Due Diligence

Filipinos fill out ballots at a classroom used as a voting precinct during mid-term elections at a school in Manila, Philippines on Monday, May 13, 2013. The country is electing local officials from senators to congressmen and down to municipal mayors during Monday's mid-term elections. (AP Photo/Aaron Favila)

Voters fill out ballots at a classroom used as a precinct during mid-term elections at a school in Manila on Monday, May 13, 2013.  (AP Photo/Aaron Favila)

SOME FRIENDS RAISED concerns last week about the integrity of the voter registration done last year.

My friends, a widow and her son, are residents of Barangay Holy Spirit in Quezon City and had faithfully participated in all recent elections. Last August, their COMELEC field office notified them that they lacked biometric information and needed to register anew. They complied at the Quezon City Hall. A few days ago, however, they were advised that their names were not on the voters’ list. I offered to help them confirm that via the “online status verification” service on the COMELEC website. Indeed, the database reported “record not found.”

As we were checking, another friend said the same thing happened to her husband. He too was notified last year that he needed to submit his biometrics and he likewise re-registered. Similarly, he had been recently informed that his name was not on record. He is also a resident of Barangay Holy Spirit.

I encouraged them all to deliver proof of registration to their field office and require an explanation for their absence from the roster.

I immediately checked my own status and, thankfully, confirmed that my record is “ACTIVE.” But considering my friends’ experience, I urge those of you who are uncertain to visit the COMELEC website and make sure you can vote in May.


Precinct finder results at www.comelec.gov.ph

If you participated in the nationwide registration last year but cannot find your record, I suggest you find out what is going on. The website explains that there may be legitimate reasons why your name doesn’t appear in its database. Check out those criteria here. If you are unsatisfied, then you can contact your field office to inquire about your case. The COMELEC lists all its field officers and their contact information on its website.

While you’re there, stay and explore a bit.

You will find templates of sample ballots for your region and district, and it’s best to check them out.

According to the latest reports, Chairman Andres Bautista has said voting will push through on May 9. It will take longer than usual, possibly 12 hours, given the onscreen verification and issuance of receipts.  Considering the tedious voting procedure, it’s best to familiarize ourselves with the ballot (at least) to avoid disorientation on election day. The quicker we get through the process individually, the better for everyone. Know your candidates and acquaint yourselves with the ballot schematics, to save time.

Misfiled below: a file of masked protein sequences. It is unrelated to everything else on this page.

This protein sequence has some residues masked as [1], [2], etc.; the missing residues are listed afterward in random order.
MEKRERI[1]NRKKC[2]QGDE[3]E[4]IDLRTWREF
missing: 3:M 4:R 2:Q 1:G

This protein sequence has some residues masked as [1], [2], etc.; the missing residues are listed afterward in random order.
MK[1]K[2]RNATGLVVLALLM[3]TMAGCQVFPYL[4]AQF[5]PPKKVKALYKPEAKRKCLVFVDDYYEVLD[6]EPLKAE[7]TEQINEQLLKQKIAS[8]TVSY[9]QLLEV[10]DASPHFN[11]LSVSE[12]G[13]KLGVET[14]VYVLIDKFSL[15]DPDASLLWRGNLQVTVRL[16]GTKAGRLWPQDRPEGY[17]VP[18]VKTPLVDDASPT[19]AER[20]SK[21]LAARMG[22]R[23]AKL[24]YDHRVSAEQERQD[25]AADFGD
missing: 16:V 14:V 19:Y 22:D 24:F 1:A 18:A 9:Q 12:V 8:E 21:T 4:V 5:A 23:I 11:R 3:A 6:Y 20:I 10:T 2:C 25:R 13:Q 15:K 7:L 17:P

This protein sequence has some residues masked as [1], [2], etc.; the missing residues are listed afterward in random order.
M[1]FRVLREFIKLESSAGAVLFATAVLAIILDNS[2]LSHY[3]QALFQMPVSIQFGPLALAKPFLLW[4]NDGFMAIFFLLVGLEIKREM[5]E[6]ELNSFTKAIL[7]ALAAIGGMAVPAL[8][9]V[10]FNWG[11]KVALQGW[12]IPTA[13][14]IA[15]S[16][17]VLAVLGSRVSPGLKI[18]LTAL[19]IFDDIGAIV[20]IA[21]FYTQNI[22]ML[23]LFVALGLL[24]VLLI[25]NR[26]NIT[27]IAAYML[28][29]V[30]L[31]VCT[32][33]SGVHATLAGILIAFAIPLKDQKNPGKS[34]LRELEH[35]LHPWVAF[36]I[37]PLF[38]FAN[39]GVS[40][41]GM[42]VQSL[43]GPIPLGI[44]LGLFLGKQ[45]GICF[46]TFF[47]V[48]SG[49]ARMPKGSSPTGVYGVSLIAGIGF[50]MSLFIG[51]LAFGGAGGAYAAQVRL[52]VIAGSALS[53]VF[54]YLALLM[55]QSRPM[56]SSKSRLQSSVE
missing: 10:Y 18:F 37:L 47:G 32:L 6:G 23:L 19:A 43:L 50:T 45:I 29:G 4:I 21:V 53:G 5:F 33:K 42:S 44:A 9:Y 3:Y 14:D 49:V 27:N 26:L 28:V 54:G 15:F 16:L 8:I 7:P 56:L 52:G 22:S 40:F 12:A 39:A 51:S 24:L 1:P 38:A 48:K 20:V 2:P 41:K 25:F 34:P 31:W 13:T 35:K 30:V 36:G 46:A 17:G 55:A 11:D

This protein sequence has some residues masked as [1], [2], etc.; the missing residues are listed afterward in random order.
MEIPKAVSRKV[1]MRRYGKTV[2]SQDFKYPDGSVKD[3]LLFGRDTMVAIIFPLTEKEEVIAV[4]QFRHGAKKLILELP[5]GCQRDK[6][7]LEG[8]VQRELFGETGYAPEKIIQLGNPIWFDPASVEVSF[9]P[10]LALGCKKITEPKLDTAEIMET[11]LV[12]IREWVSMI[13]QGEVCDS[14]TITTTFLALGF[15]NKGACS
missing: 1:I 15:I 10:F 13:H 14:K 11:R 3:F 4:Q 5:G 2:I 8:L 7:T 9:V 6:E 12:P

You can download a portable document file of your sample ballot here.

Sample ballot_2016-03-19-20-53-28

Sample ballot template available at www.comelec.gov.ph

I personally feel that the extra P200 million being allotted for the logistics of issuing receipts is excessive. I understand the need for a million rolls of thermal paper and compensation for additional workers. I will even concede the 100,000 scissors (at P12 each). But P27.75 million for nearly 93,000 plastic boxes to serve essentially as trash bins when old ballot boxes will do? I think that’s overdoing it. Those old boxes are stacked in some warehouse taking up space, much like decrepit government officials from a bygone era. Might as well put them to use and save P30 million, eh?


photo: pentaxph.com

When my friends reported their dilemma last week, I was alarmed that my record might also have been expunged from the COMELEC database for unknown reasons. I knew it, of course, but I felt more acutely that the elections only mean something to me if I can exercise the right of suffrage. And as it is for me, so it is for us all.

If for some reason we are disenfranchised, despite our best intentions we will have no say in the way the next six years unfold. My decision to vote or not has substance only when the option is given me. No one has the power to deny me that privilege without due process. And it is my duty to perform due diligence to see that my right is preserved.

I am happy that I have finally decided to vote for vice president and my choice is Leni Robredo. I will say more about this in the future. I still have no choice for president, though. I may just leave it blank.  That is my privilege. And now, having ensured that the COMELEC confirms me as an ACTIVE voter, I can exercise it or not as I deem fit. I urge everyone to check your voter status and do all you can to responsibly participate in the elections. It is as important as vetting the candidates. And don’t forget to pray.

The sluggard craves and gets nothing,
    but the desires of the diligent are fully satisfied.

Proverbs 13:4



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